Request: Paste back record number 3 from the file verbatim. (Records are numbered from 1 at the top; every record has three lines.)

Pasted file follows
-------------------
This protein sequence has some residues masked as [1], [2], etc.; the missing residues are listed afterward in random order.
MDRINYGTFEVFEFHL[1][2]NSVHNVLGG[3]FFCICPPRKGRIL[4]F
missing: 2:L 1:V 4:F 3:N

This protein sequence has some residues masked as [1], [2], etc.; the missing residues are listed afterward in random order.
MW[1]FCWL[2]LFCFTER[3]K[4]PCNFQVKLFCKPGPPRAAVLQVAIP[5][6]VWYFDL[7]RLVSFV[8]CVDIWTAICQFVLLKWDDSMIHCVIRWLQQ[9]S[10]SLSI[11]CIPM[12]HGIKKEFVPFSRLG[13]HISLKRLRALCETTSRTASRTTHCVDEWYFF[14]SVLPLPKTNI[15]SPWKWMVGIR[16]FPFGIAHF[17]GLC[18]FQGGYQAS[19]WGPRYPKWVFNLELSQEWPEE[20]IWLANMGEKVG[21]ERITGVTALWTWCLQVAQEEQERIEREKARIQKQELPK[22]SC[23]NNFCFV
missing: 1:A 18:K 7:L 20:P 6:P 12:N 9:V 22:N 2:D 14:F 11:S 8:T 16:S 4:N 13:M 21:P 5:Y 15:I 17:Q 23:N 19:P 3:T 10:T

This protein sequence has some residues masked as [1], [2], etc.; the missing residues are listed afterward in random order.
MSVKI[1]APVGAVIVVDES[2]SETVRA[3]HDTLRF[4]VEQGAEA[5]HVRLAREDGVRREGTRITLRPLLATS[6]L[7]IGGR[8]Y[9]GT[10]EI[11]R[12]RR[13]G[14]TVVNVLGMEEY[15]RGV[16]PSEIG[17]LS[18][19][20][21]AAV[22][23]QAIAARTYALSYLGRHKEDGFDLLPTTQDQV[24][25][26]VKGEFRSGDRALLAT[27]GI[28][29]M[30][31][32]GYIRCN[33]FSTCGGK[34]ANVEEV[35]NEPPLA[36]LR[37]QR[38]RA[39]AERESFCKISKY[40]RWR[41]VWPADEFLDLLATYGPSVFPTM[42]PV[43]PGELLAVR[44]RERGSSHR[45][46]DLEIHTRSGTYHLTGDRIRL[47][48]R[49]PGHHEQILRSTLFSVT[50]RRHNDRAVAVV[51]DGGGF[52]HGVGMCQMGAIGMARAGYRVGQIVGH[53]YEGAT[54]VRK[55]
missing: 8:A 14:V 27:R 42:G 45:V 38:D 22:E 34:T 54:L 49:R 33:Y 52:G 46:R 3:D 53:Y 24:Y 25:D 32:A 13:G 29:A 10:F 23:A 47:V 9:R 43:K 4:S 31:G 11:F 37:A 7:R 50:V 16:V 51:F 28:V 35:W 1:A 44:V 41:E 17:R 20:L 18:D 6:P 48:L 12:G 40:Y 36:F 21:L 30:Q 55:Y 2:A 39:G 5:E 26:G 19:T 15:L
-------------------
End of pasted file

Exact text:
This protein sequence has some residues masked as [1], [2], etc.; the missing residues are listed afterward in random order.
MSVKI[1]APVGAVIVVDES[2]SETVRA[3]HDTLRF[4]VEQGAEA[5]HVRLAREDGVRREGTRITLRPLLATS[6]L[7]IGGR[8]Y[9]GT[10]EI[11]R[12]RR[13]G[14]TVVNVLGMEEY[15]RGV[16]PSEIG[17]LS[18][19][20][21]AAV[22][23]QAIAARTYALSYLGRHKEDGFDLLPTTQDQV[24][25][26]VKGEFRSGDRALLAT[27]GI[28][29]M[30][31][32]GYIRCN[33]FSTCGGK[34]ANVEEV[35]NEPPLA[36]LR[37]QR[38]RA[39]AERESFCKISKY[40]RWR[41]VWPADEFLDLLATYGPSVFPTM[42]PV[43]PGELLAVR[44]RERGSSHR[45][46]DLEIHTRSGTYHLTGDRIRL[47][48]R[49]PGHHEQILRSTLFSVT[50]RRHNDRAVAVV[51]DGGGF[52]HGVGMCQMGAIGMARAGYRVGQIVGH[53]YEGAT[54]VRK[55]
missing: 8:A 14:V 27:R 42:G 45:V 38:D 22:E 34:T 54:L 49:R 33:Y 52:G 46:R 3:D 53:Y 24:Y 25:D 32:A 13:G 29:A 10:F 23:A 47:V 9:R 43:K 4:S 31:G 11:F 37:A 7:R 50:V 16:V 51:F 28:V 35:W 1:A 44:V 41:E 17:R 20:L 18:D 6:P 48:L 12:G 40:Y 36:F 21:L 30:Q 55:Y 2:A 39:G 5:E 26:G 19:T 15:L